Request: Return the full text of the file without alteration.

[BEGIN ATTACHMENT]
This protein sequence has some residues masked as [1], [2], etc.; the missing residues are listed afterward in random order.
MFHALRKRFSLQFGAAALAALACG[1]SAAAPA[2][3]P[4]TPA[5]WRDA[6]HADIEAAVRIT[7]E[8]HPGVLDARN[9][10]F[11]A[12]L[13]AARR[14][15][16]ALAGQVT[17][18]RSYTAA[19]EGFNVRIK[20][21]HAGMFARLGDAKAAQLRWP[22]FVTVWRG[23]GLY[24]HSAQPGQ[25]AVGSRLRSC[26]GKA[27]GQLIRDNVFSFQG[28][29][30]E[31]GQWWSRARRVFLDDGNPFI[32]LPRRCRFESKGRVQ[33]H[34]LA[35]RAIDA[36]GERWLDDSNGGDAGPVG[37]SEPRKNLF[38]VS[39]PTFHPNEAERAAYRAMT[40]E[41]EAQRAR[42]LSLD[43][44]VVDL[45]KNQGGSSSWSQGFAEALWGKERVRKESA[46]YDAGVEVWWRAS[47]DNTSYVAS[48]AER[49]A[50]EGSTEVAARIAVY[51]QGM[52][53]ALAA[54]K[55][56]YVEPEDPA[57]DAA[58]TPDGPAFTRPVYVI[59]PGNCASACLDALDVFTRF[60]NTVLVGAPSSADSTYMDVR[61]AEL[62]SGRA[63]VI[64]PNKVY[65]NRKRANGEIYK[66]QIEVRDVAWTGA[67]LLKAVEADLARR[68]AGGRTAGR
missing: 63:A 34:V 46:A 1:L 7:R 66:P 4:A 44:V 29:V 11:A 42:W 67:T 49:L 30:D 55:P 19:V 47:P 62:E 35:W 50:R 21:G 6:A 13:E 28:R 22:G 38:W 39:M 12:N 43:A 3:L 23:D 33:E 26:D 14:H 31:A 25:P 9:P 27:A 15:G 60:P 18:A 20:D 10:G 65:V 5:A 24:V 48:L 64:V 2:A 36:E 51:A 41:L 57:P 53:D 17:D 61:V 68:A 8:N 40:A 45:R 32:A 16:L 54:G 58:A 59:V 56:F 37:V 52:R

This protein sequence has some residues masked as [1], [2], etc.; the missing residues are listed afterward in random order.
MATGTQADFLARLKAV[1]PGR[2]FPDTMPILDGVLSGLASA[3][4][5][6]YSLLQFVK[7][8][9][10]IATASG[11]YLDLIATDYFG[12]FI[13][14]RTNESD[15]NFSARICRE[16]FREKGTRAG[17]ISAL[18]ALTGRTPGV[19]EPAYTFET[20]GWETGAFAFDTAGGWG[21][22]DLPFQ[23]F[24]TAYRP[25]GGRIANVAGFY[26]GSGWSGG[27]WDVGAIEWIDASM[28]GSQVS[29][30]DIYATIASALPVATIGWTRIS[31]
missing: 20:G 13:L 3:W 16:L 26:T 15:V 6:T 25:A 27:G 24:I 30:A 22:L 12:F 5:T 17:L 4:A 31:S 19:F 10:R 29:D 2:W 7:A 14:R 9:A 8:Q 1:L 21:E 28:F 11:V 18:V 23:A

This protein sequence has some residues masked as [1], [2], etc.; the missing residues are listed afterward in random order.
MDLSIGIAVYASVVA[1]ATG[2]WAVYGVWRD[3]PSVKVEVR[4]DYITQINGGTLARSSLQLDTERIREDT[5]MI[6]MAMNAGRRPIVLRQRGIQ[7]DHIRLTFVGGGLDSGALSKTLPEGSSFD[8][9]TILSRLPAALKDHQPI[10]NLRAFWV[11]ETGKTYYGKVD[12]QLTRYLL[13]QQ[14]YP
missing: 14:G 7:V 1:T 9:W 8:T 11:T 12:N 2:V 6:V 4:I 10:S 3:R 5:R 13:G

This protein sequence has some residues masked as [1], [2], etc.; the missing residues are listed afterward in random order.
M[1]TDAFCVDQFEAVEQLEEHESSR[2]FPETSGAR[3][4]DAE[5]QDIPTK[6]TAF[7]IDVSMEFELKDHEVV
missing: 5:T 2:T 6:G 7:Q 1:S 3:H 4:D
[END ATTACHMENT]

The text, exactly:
This protein sequence has some residues masked as [1], [2], etc.; the missing residues are listed afterward in random order.
MFHALRKRFSLQFGAAALAALACG[1]SAAAPA[2][3]P[4]TPA[5]WRDA[6]HADIEAAVRIT[7]E[8]HPGVLDARN[9][10]F[11]A[12]L[13]AARR[14][15][16]ALAGQVT[17][18]RSYTAA[19]EGFNVRIK[20][21]HAGMFARLGDAKAAQLRWP[22]FVTVWRG[23]GLY[24]HSAQPGQ[25]AVGSRLRSC[26]GKA[27]GQLIRDNVFSFQG[28][29][30]E[31]GQWWSRARRVFLDDGNPFI[32]LPRRCRFESKGRVQ[33]H[34]LA[35]RAIDA[36]GERWLDDSNGGDAGPVG[37]SEPRKNLF[38]VS[39]PTFHPNEAERAAYRAMT[40]E[41]EAQRAR[42]LSLD[43][44]VVDL[45]KNQGGSSSWSQGFAEALWGKERVRKESA[46]YDAGVEVWWRAS[47]DNTSYVAS[48]AER[49]A[50]EGSTEVAARIAVY[51]QGM[52][53]ALAA[54]K[55][56]YVEPEDPA[57]DAA[58]TPDGPAFTRPVYVI[59]PGNCASACLDALDVFTRF[60]NTVLVGAPSSADSTYMDVR[61]AEL[62]SGRA[63]VI[64]PNKVY[65]NRKRANGEIYK[66]QIEVRDVAWTGA[67]LLKAVEADLARR[68]AGGRTAGR
missing: 63:A 34:V 46:A 1:L 7:R 66:P 4:A 44:V 29:V 11:A 42:W 67:T 49:L 30:D 55:P 19:V 47:P 62:E 35:W 50:R 21:G 6:A 13:E 28:R 22:G 38:W 39:M 12:N 43:A 3:L 23:D 33:E 26:D 14:H 31:A 25:P 9:P 27:A 15:G 60:P 18:A 20:D 10:G 65:V 5:A 24:V 48:L 64:V 2:A 36:E 51:A 41:L 57:P 53:D 17:D 61:V 68:A 8:N 40:A 45:R 32:A 16:L 54:G 58:A 59:V 56:F 37:V 52:R

This protein sequence has some residues masked as [1], [2], etc.; the missing residues are listed afterward in random order.
MATGTQADFLARLKAV[1]PGR[2]FPDTMPILDGVLSGLASA[3][4][5][6]YSLLQFVK[7][8][9][10]IATASG[11]YLDLIATDYFG[12]FI[13][14]RTNESD[15]NFSARICRE[16]FREKGTRAG[17]ISAL[18]ALTGRTPGV[19]EPAYTFET[20]GWETGAFAFDTAGGWG[21][22]DLPFQ[23]F[24]TAYRP[25]GGRIANVAGFY[26]GSGWSGG[27]WDVGAIEWIDASM[28]GSQVS[29][30]DIYATIASALPVATIGWTRIS[31]
missing: 20:G 13:L 3:W 16:L 26:T 15:V 6:T 25:A 27:G 24:I 30:A 22:L 12:F 5:T 17:L 4:A 31:S 19:F 10:R 29:D 2:W 7:A 14:R 9:A 8:Q 1:L 21:E 28:F 11:V 18:V 23:A

This protein sequence has some residues masked as [1], [2], etc.; the missing residues are listed afterward in random order.
MDLSIGIAVYASVVA[1]ATG[2]WAVYGVWRD[3]PSVKVEVR[4]DYITQINGGTLARSSLQLDTERIREDT[5]MI[6]MAMNAGRRPIVLRQRGIQ[7]DHIRLTFVGGGLDSGALSKTLPEGSSFD[8][9]TILSRLPAALKDHQPI[10]NLRAFWV[11]ETGKTYYGKVD[12]QLTRYLL[13]QQ[14]YP
missing: 14:G 7:V 1:T 9:W 8:T 11:T 12:N 2:V 6:V 4:I 10:S 3:R 5:R 13:G

This protein sequence has some residues masked as [1], [2], etc.; the missing residues are listed afterward in random order.
M[1]TDAFCVDQFEAVEQLEEHESSR[2]FPETSGAR[3][4]DAE[5]QDIPTK[6]TAF[7]IDVSMEFELKDHEVV
missing: 5:T 2:T 6:G 7:Q 1:S 3:H 4:D